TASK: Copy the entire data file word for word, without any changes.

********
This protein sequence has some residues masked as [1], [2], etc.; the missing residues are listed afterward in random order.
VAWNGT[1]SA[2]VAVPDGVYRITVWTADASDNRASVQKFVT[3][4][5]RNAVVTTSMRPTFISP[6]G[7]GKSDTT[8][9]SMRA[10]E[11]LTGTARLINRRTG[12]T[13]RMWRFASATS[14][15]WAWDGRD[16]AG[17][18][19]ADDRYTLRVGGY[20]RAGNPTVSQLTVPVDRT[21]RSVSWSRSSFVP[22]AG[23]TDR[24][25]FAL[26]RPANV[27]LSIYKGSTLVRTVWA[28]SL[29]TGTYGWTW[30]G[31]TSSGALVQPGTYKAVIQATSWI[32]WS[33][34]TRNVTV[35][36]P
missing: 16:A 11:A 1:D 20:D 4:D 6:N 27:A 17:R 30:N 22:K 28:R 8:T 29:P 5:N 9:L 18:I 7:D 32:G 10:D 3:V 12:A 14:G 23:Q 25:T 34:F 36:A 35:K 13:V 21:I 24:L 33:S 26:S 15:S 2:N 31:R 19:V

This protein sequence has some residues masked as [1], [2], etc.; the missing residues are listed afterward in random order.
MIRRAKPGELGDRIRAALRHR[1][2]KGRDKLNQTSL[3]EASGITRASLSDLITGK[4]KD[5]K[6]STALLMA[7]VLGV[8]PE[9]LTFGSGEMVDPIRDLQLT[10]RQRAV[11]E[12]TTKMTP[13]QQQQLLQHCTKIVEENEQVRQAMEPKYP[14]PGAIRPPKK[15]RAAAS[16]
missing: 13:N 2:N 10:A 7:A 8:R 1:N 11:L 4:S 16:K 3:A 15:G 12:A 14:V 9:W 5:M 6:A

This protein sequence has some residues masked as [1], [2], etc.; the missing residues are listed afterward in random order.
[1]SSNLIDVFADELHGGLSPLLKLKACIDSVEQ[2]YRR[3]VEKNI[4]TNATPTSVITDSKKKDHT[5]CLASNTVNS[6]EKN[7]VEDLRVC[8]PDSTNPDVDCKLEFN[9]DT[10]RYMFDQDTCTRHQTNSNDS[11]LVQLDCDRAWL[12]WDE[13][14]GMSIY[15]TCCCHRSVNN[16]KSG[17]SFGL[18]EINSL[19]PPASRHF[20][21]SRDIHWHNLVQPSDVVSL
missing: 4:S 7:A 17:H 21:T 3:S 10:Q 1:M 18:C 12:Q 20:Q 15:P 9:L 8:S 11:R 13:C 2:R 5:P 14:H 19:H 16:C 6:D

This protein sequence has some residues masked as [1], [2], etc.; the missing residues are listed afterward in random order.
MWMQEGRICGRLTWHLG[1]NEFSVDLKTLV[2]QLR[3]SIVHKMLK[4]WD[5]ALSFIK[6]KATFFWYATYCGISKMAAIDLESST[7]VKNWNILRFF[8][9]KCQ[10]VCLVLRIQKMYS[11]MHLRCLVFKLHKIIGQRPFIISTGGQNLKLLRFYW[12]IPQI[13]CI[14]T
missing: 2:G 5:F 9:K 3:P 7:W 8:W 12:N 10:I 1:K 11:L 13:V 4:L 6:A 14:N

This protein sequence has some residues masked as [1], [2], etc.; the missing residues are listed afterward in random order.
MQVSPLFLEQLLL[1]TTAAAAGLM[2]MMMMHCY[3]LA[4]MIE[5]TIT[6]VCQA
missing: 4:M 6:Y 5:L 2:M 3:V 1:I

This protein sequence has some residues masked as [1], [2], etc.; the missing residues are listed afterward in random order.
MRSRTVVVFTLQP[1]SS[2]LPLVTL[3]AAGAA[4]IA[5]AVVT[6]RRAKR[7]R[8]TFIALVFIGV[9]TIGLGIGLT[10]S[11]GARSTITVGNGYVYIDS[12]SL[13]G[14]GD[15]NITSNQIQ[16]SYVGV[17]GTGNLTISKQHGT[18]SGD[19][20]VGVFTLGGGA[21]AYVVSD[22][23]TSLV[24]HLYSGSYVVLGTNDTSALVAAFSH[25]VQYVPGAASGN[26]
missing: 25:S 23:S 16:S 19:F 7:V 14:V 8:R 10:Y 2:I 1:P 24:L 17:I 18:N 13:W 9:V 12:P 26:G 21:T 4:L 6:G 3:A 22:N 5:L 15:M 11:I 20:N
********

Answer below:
This protein sequence has some residues masked as [1], [2], etc.; the missing residues are listed afterward in random order.
VAWNGT[1]SA[2]VAVPDGVYRITVWTADASDNRASVQKFVT[3][4][5]RNAVVTTSMRPTFISP[6]G[7]GKSDTT[8][9]SMRA[10]E[11]LTGTARLINRRTG[12]T[13]RMWRFASATS[14][15]WAWDGRD[16]AG[17][18][19]ADDRYTLRVGGY[20]RAGNPTVSQLTVPVDRT[21]RSVSWSRSSFVP[22]AG[23]TDR[24][25]FAL[26]RPANV[27]LSIYKGSTLVRTVWA[28]SL[29]TGTYGWTW[30]G[31]TSSGALVQPGTYKAVIQATSWI[32]WS[33][34]TRNVTV[35][36]P
missing: 16:A 11:A 1:D 20:D 4:D 6:N 27:A 17:R 30:N 22:K 28:R 8:T 29:P 5:N 9:L 18:I 7:D 32:G 10:D 3:V 12:A 14:G 23:Q 25:T 34:F 36:A 35:K 13:V 21:I 24:L 33:S 26:S 15:S 2:N 31:R 19:V

This protein sequence has some residues masked as [1], [2], etc.; the missing residues are listed afterward in random order.
MIRRAKPGELGDRIRAALRHR[1][2]KGRDKLNQTSL[3]EASGITRASLSDLITGK[4]KD[5]K[6]STALLMA[7]VLGV[8]PE[9]LTFGSGEMVDPIRDLQLT[10]RQRAV[11]E[12]TTKMTP[13]QQQQLLQHCTKIVEENEQVRQAMEPKYP[14]PGAIRPPKK[15]RAAAS[16]
missing: 13:N 2:N 10:A 7:A 8:R 1:N 11:L 4:S 16:K 3:A 15:G 12:A 14:V 9:W 5:M 6:A

This protein sequence has some residues masked as [1], [2], etc.; the missing residues are listed afterward in random order.
[1]SSNLIDVFADELHGGLSPLLKLKACIDSVEQ[2]YRR[3]VEKNI[4]TNATPTSVITDSKKKDHT[5]CLASNTVNS[6]EKN[7]VEDLRVC[8]PDSTNPDVDCKLEFN[9]DT[10]RYMFDQDTCTRHQTNSNDS[11]LVQLDCDRAWL[12]WDE[13][14]GMSIY[15]TCCCHRSVNN[16]KSG[17]SFGL[18]EINSL[19]PPASRHF[20][21]SRDIHWHNLVQPSDVVSL
missing: 4:S 7:A 17:H 21:T 3:S 10:Q 1:M 18:C 12:Q 20:Q 15:P 9:L 8:S 11:R 13:C 2:R 5:P 14:H 19:H 16:C 6:D

This protein sequence has some residues masked as [1], [2], etc.; the missing residues are listed afterward in random order.
MWMQEGRICGRLTWHLG[1]NEFSVDLKTLV[2]QLR[3]SIVHKMLK[4]WD[5]ALSFIK[6]KATFFWYATYCGISKMAAIDLESST[7]VKNWNILRFF[8][9]KCQ[10]VCLVLRIQKMYS[11]MHLRCLVFKLHKIIGQRPFIISTGGQNLKLLRFYW[12]IPQI[13]CI[14]T
missing: 2:G 5:F 9:K 3:P 7:W 8:W 12:N 10:I 1:K 11:L 13:V 4:L 6:A 14:N

This protein sequence has some residues masked as [1], [2], etc.; the missing residues are listed afterward in random order.
MQVSPLFLEQLLL[1]TTAAAAGLM[2]MMMMHCY[3]LA[4]MIE[5]TIT[6]VCQA
missing: 4:M 6:Y 5:L 2:M 3:V 1:I

This protein sequence has some residues masked as [1], [2], etc.; the missing residues are listed afterward in random order.
MRSRTVVVFTLQP[1]SS[2]LPLVTL[3]AAGAA[4]IA[5]AVVT[6]RRAKR[7]R[8]TFIALVFIGV[9]TIGLGIGLT[10]S[11]GARSTITVGNGYVYIDS[12]SL[13]G[14]GD[15]NITSNQIQ[16]SYVGV[17]GTGNLTISKQHGT[18]SGD[19][20]VGVFTLGGGA[21]AYVVSD[22][23]TSLV[24]HLYSGSYVVLGTNDTSALVAAFSH[25]VQYVPGAASGN[26]
missing: 25:S 23:S 16:S 19:F 7:V 14:V 8:R 10:Y 2:I 1:P 24:L 17:I 18:N 13:W 9:V 12:P 26:G 21:T 4:L 6:G 3:A 22:N 5:L 15:M 11:I 20:N